Friday AM February 18th, 2011

Unrest in Bahrain is creating fresh challenges for the U.S. As in Egypt, the Obama Administration is caught between its desire to support pro-democracy demonstrators and its need to stand by a key regional ally. Andrew Schneider reports on how turmoil in Bahrain could affect local business.

Port of HoustonHouston-based oil companies and service providers have a stake in Bahrain, though the island kingdom’s reserves are limited. There’s also a brisk financial services business, channeling Bahraini investment into Houston energy firms and real estate.

Both of those sectors should continue to do well. But there’s one industry that the turmoil in Bahrain could put a real crimp in.

“The Port of Houston has exported goods to Bahrain on the order of somewhere between $36 [million] and $42 million annually. And so, Bahrain’s a fairly large export market for Houston companies and for Texas companies going through the Port of Houston.”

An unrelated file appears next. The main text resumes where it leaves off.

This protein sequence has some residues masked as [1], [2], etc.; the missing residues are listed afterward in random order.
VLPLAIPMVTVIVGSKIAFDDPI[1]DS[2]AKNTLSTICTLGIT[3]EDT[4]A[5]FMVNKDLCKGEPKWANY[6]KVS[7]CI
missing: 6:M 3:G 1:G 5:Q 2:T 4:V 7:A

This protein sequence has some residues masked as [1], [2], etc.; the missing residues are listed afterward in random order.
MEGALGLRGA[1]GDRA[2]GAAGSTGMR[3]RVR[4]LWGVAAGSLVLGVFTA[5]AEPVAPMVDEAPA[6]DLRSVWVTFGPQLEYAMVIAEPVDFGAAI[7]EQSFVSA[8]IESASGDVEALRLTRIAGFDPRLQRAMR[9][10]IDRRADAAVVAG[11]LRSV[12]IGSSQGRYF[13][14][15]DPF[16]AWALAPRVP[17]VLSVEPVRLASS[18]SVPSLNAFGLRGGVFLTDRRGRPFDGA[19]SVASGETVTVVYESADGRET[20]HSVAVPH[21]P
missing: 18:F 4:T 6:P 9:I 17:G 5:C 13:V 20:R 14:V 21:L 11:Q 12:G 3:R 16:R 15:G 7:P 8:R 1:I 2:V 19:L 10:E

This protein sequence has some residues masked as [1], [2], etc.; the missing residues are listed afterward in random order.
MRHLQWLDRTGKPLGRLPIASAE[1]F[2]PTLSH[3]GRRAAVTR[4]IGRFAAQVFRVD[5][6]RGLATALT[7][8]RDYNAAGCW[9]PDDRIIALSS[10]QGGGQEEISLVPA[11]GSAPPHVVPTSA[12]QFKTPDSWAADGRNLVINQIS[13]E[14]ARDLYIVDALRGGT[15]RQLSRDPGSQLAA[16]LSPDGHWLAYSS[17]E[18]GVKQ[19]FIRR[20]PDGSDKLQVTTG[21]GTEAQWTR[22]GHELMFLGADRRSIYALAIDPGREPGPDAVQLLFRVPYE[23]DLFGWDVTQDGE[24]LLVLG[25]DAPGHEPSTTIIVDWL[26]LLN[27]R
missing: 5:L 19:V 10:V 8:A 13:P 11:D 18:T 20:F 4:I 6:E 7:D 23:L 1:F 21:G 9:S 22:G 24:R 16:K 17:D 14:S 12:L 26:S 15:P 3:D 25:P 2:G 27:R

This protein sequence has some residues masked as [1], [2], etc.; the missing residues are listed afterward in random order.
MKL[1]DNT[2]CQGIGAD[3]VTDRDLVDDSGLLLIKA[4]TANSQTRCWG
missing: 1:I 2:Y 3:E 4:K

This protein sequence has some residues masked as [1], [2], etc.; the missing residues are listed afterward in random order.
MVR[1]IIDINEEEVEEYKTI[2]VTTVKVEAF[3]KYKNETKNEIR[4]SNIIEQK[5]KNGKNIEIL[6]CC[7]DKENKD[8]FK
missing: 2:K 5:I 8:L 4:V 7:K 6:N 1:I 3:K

Ken Culotta is a partner in the Houston office of international law firm King & Spaulding. He points to what happened in Egypt in the weeks leading up to President Mubarak’s ouster.

“Trade virtually stopped. The ports were closed, and there was a real inability for the Egyptian economy to resupply itself to the extent it was relying on imports.”

One of the most critical U.S. interests in Bahrain is the Navy’s Fifth Fleet. Culotta says the last U.S. stop for much of the fleet’s logistical support is the Port of Houston.


Andrew Schneider

Andrew Schneider

Business Reporter

Andrew Schneider joined News 88.7 in January 2011. Since arriving in Houston, he has reported on the many changes wrought on the region’s economy by the revolution in domestic oil and gas production. His non-energy reporting runs the gamut from white-collar crime to cattle ranching. His work has aired on...

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